As part of an ongoing feature during the COVID-induced postponement of football, our writers and friends will share their favourite games at Villa Park.
Words: Regan Foy | @findfoy
A turbulent summer came to a beautiful crescendo as Wigan Athletic arrived at Villa Park for the first home game of the 2018/19 season.
Steve Bruce stands silently on the touchline, hands buried in pockets as if they were filled with humbugs and pear drops, nervously twitching around the fabric as his side walk out onto the hallowed turf.
The club still stands. One of the old bastions of English footballing heritage has survived what could have been a rather unfortunate demise at the hands of becoming the plaything of an egocentric foreign businessman, shrouded in mystery from the beginning.
New flags adorn the roof of the stadium, proudly waving in the early August breeze, that of the United States and of Egypt, to signify the new masters of Aston Villa’s fate.
Just three days earlier the transfer window had slammed to a close. There was to be no more exchanging of players, at least until the winter, anyway.
Jack is staying for the foreseeable future. As soon as a ball is kicked, chorus after chorus bellows around the stands, serenading the boy-turned-man who if you cut, would bleed claret and blue rather than scarlet red onto the blades of grass at Villa Park.
There is cautious optimism bustling through the crowd. Most are resigned to potentially not pushing for promotion this year and resigned to the fact that if it doesn’t happen, many of the club’s young stars will start afresh elsewhere.
There are new faces on the pitch. Orjan Nyland, a Norwegian, stands tall beneath the bar of the goalmouth before the Holte End, with a blonde ode to Grealish’s slicked-back locks, and a short Scottish man is bursting from player to player, chasing the ball like a dog chasing a stick.
Before a quarter of an hour has passed, the stands erupt in joy as captain James Chester rises the highest to meet the end of new boy John McGinn’s floated free-kick, heading the home side in front and continuing the newfound feelgood factor engulfing the club like second-hand smoke in the outdoor shelter of a local bingo hall.
As if like clockwork, a mistake. Just as revellers had left their seats to enjoy a piping hot tikka pie or a portion of chips and cheese, the away end is suddenly the loudest part of the stadium.
Veteran Mile Jedinak, one of the most revered in the squad, is playing in a position that even those viewing at home can tell is not one he is comfortable with. He sells new goalkeeper Orjan Nyland short with a back pass, and the Norse stopper fluffs his lines, clearing as far as Nick Powell who buries into a half-empty net.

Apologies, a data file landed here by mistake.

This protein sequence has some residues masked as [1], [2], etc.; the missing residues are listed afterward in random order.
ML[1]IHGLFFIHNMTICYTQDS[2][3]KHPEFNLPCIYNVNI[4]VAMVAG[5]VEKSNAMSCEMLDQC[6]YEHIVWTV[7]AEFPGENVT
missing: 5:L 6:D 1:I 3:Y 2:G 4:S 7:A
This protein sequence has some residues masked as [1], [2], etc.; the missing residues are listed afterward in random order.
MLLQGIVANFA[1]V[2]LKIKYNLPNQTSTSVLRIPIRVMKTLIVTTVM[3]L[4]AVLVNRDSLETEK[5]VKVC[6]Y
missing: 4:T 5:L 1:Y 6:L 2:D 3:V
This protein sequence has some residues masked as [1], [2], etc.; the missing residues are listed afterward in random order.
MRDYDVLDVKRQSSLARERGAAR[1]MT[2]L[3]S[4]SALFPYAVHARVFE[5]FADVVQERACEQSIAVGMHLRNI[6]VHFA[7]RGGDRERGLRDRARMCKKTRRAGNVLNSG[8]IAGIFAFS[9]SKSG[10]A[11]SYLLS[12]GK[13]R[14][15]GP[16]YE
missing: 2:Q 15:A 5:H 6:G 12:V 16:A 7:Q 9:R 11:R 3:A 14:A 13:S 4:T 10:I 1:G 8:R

Powell slips between two forms, from arch-nemesis to architect, as he provides all of the ingredients for Callum Connolly to head the Latics ahead ten minutes after the break. An easy, cook-at-home meal that the simplest of chefs could conjure up.
Simple meals were par for the course, and it was scrambled eggs amongst scrambling legs just eight minutes later as Chey Dunkley accidentally poked one into his own net.
The furore of the first home game back at the castle-esque Villa Park was beginning to wane as the clock danced closer to the 90th minute. Chances came, but not many were taken – for either team.
That is, until, two players that are held dearly in my heart combined to send the Holte End into raptures of flailing limbs and roars from mother and son and father and daughter. Conor Hourihane swung a dead ball into the far post, as Birkir Bjarnason battled with Viking bravery to beat his man, before stretching his leg just enough for the ball to nestle in the back of the net in front of the stand adorned with ‘the 12th man’.
He roars. He sprints to the crowd. His team-mates follow and they lap up the adulation. I am sat mere feet away from my idols as the club I love boasts its first back-to-back win for 19 years.
34,000 people were there that day. By no means a sell-out. But the atmosphere bouncing around from corner to corner? You could bottle that and sell it.